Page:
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Failing to read between the lines?

Discussion in 'General Autism Discussion' started by Wireless, Nov 2, 2016.

  1. Wireless

    Wireless Well-Known Member

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    Hi,

    I understand what the idiom means, but please could you give me some examples?

    Sometimes I think this might happen to me, or I might just be slow and stupid, so I would be grateful to know of other's experiences of it.

    Last night I was going to help out at a youth group. The adults work in pairs to lead groups. I was told on the way there that my partner wasn't going to be able to come that night. The unspoken implication was that I would have to lead the group alone. The truth of this didn't sink in until I started setting up as I usually do, about 10 minutes later. Thankfully, I don't mind leading groups alone so I was able to adapt.

    Had I failed to read between the lines or am I just slow? Incidents like this seem to happen to me fairly often and it's frustrating.

    Thank you.
     
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  2. WereBear

    WereBear License to Weird V.I.P Member

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    I totally understand.

    It's like the rest of the world never finishes their sentences! Just flippin' TELL ME. Why is that so difficult?
     
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  3. Guppyfry

    Guppyfry Well-Known Member

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    I still remember examining a document closely, holding it up to the light at different angles, etc, trying to 'read between the lines', as someone told me to.

    It took a few minutes for me to conclude that reading between the lines was an expression, and not something to take literally as there was no message hidden between the printed lines. I was, actually, a bit disappointed.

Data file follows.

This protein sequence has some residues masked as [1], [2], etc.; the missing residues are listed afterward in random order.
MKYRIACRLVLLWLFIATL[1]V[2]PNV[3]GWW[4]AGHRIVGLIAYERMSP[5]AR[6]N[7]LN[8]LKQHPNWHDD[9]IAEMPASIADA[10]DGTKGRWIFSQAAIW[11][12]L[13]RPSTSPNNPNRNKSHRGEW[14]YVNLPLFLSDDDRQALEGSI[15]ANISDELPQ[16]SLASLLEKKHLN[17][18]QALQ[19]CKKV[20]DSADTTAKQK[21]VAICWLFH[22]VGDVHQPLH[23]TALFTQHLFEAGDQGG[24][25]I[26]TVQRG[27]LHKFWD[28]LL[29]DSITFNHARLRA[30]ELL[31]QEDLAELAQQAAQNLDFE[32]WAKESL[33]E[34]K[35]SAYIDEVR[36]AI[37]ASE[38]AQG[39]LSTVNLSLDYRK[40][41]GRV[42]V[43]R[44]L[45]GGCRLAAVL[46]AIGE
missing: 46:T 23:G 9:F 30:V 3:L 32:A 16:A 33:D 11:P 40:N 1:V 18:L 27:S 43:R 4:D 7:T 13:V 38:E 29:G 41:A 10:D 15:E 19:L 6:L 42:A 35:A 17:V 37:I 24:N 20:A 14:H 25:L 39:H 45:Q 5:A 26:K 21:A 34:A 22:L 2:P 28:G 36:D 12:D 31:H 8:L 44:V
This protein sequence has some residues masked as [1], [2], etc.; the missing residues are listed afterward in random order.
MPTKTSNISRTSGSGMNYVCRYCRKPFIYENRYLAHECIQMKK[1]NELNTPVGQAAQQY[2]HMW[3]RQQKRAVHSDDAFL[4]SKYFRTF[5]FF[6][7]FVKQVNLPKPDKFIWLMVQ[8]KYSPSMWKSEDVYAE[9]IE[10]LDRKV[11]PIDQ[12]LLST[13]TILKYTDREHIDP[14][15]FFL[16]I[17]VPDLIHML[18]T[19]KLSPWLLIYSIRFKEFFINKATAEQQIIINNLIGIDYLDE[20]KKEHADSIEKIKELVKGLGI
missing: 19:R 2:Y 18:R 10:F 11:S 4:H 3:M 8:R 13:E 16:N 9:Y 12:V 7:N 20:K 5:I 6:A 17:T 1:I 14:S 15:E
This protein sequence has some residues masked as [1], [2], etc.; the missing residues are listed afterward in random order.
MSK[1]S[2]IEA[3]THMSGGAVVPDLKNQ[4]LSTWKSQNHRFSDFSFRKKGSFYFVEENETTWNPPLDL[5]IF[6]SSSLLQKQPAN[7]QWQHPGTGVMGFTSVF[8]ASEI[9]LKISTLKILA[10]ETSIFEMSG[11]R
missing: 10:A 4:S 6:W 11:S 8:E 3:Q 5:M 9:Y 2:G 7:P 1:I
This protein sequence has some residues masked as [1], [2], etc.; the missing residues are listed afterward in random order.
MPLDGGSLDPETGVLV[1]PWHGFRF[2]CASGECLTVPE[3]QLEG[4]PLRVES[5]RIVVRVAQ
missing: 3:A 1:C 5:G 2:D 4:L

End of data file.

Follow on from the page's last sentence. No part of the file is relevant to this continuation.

As for catching on to idioms and other types of expressions, I think it will come with time and experience. English is my 3rd language, and I find it a language of expressions - rich in meaning, but never direct.
     
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  4. Judge

    Judge Well-Known Member V.I.P Member

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    That's the one saving grace of my education. Getting a degree in political science formally taught me just that- to "read in between the lines".

    -To examine data and extract a conclusion that was not at all evident on face value alone.

    It's a skill that has served me well in certain capacities. But one not normally executed in real-time, either. Though it's likely not something that comes easy to most anyone on the spectrum as well. But then like everything else I have learned to a level of some proficiency, it usually came at the price of mental and emotional struggle.

    Which in hindsight makes me wonder if I also have other comorbid conditions never diagnosed, such as an attention deficit disorder. Though while I cannot process things like sarcasm directed towards myself, or envy or jealousy, I can process things like idioms and irony. But I realize in the case of neurodiversity that none of us are "created equal" in terms of traits and behaviors and the degree in which they can be manifested.
     
    Last edited: Nov 2, 2016
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  5. Katherine Rawstron